And right now, you're really loving chemistry, biology and all that dorky science goodness. You're actually going to take more science classes in high school than you'll ever think possible, just because you enjoy experimenting and documenting. You're pretty sure you're going to major in this in college, and well, you still go into college wanting to, but something else is going to happen. You're going to fall in love with one of your first passions all over again and guess what? You're going to be an English major. (I know, the science geek you is totally throwing up in your mouth at the thought of being "just" a book nerd). But trust me when I tell you this is an awesome decision you make, and one of the first you make truly for yourself and not anyone else. So enjoy all the genetics and ionic bonds now, because you're going to be falling asleep with Charles Dickens' "Bleak House" on your face sooner than you know it. (Seriously, you still don't like Charles Dickens, even now, but you do strike up quite a love affair with Leo Tolstoy).

I wish I could tell you all your best friends will still be your best friends in the next decade, but that's just not the case. It doesn't make them any less important, of course, you just learn sometimes not everyone is meant to stay in your life forever, and that's OK. You're going to make new friends later in life, new people who become your rocks, your right hands and your best friends. And you're going to enjoy them for even longer. So go to Steak and Shake until midnight, sleepover at each other's houses and giggle about boys; go to all those girly movies and ENJOY your high school BFFs.

Be kinder to your high school boyfriend. Seriously, be kinder. He's just as clueless as you are about this whole teenage puppy love thing and it's a lot easier if you can go through it together. You're going to be each other's first loves one day, so make sure you soak that up and leave each other with good memories (not over-jealous phone calls and lunch periods of the silent treatment). ENJOY him. But still don't have sex, you can do plenty of that when you're older.

Now here's the hard part. You're going to go to college one day and you're going to get your heart broken. I'm talking the obliterated, smashed to what you think is beyond repair, never going to love again, broken. And I won't lie. It's going to suck, a lot. Like a super lot. But guess what? Even though you think you're nothing but an assortment of broken pieces, you're going to find someone who doesn't put them all together for you, but loves them as they are, broken or whole. And that, teenage Amanda, is what true love is. (You're going to marry this dude and have babies with him, so good choice there).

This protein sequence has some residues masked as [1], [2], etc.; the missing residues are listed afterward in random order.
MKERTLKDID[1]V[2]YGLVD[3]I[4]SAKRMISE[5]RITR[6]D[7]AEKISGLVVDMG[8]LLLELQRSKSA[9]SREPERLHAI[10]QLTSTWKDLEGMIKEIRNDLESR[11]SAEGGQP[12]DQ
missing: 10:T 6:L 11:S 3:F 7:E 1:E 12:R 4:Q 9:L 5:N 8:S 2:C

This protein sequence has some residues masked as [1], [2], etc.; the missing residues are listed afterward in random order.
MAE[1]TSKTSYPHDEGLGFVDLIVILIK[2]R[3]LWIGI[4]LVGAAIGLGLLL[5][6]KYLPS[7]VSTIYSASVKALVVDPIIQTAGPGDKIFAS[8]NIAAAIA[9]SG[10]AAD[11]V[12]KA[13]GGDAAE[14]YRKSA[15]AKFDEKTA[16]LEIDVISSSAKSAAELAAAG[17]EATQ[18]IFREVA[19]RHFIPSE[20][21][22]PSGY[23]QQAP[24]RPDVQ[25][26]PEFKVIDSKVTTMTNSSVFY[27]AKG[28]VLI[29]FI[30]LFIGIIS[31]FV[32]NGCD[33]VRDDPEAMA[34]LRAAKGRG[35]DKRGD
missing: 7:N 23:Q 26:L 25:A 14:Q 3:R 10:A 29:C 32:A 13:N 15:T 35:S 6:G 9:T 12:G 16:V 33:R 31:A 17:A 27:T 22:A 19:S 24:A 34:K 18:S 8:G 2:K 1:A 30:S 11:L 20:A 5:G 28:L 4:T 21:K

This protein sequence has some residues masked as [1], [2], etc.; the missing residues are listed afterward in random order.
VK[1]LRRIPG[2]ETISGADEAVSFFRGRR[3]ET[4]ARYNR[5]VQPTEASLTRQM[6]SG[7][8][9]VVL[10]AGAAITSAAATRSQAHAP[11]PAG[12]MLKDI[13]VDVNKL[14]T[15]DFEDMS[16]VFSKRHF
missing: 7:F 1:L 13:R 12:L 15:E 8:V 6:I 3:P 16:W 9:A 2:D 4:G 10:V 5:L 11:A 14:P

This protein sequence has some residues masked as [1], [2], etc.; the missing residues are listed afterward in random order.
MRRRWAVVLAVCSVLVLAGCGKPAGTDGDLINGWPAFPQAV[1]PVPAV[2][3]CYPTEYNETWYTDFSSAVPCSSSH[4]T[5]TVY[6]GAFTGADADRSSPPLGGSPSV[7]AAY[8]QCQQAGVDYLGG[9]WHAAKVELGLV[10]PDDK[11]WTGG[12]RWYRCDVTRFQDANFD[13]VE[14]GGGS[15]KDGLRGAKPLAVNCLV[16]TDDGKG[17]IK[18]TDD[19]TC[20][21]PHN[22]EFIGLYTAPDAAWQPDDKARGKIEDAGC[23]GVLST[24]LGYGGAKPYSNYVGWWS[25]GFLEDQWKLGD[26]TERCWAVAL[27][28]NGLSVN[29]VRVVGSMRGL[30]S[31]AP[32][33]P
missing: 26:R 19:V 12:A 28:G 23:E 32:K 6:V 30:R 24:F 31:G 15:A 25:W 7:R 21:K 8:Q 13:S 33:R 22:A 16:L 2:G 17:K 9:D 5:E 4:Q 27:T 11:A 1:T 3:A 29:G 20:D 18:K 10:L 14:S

Even though you're still a few years away from college, remember to soak up your time there. Your first few roommates may not work out too well, but once you meet the next one it's all going to make sense. Appreciate her more. She's the one who puts up with you sleeping in your underwear in awkward positions (don't worry, she documents this constantly), she'll push the beds together so you can lay in the same big bed and watch Sex and the City when aforementioned boy smashes your heart and you're even going to get matching tattoos and countless piercings with her. So seriously, appreciate her more. And support her more. And do a better job of staying in touch with her. Because her family becomes part of your own when you're in Cleveland.

I know you're tired of softball. I know somedays you think you want to quit. You're burnt out and you just can't find that tenacity you use to have. (After 5 a.m. conditioning sessions in college you're going to brainstorm with your best friend how both of you can get out of running, things like throwing yourselves down stairs and getting knocked up, don't worry, you don't go through with any of that). You're going to regain your passion in college. You're going to go on to do really awesome things with your softball team. So seriously, be extraordinary. Be a force. And enjoy your senior season a lot more. Because one day, you're not the one on the mound anymore, and that's a really hard feeling to get back.

Now, this one is important, so listen up. BE CONFIDENT. And don't you sneer at me and tell me you're already confident, because I'm you, the older you, so I know all about your wily ways.  You're pseudo-confidence you throw out there so the boys think you're cool (wow a chick who doesn't obsess about her weight!) and your softball opponents think you're tough, well, it's just that, PSEUDO. Quit putting a tough guy image out there and actually believe in yourself. Know that you're beautiful (even in your most awkward stages), know that you're a phenomenal athlete (even if you didn't go to a division one college), know that you every bit as amazing as you pretend to be. KNOW it, don't fake it. And for goodness sake, don't be afraid to let the right people in. A little honesty goes a long way with the right ones.

You're going to spend most of your teenage years wanting to be older and now that you're older, I can tell you, there are some really awesome things about being an adult. But there are some even better things about being a teenager, so seriously, soak it all up.

And if I didn't say it before, you're going to be OK. Really, you are.

Xoxo,

Your future, adult self.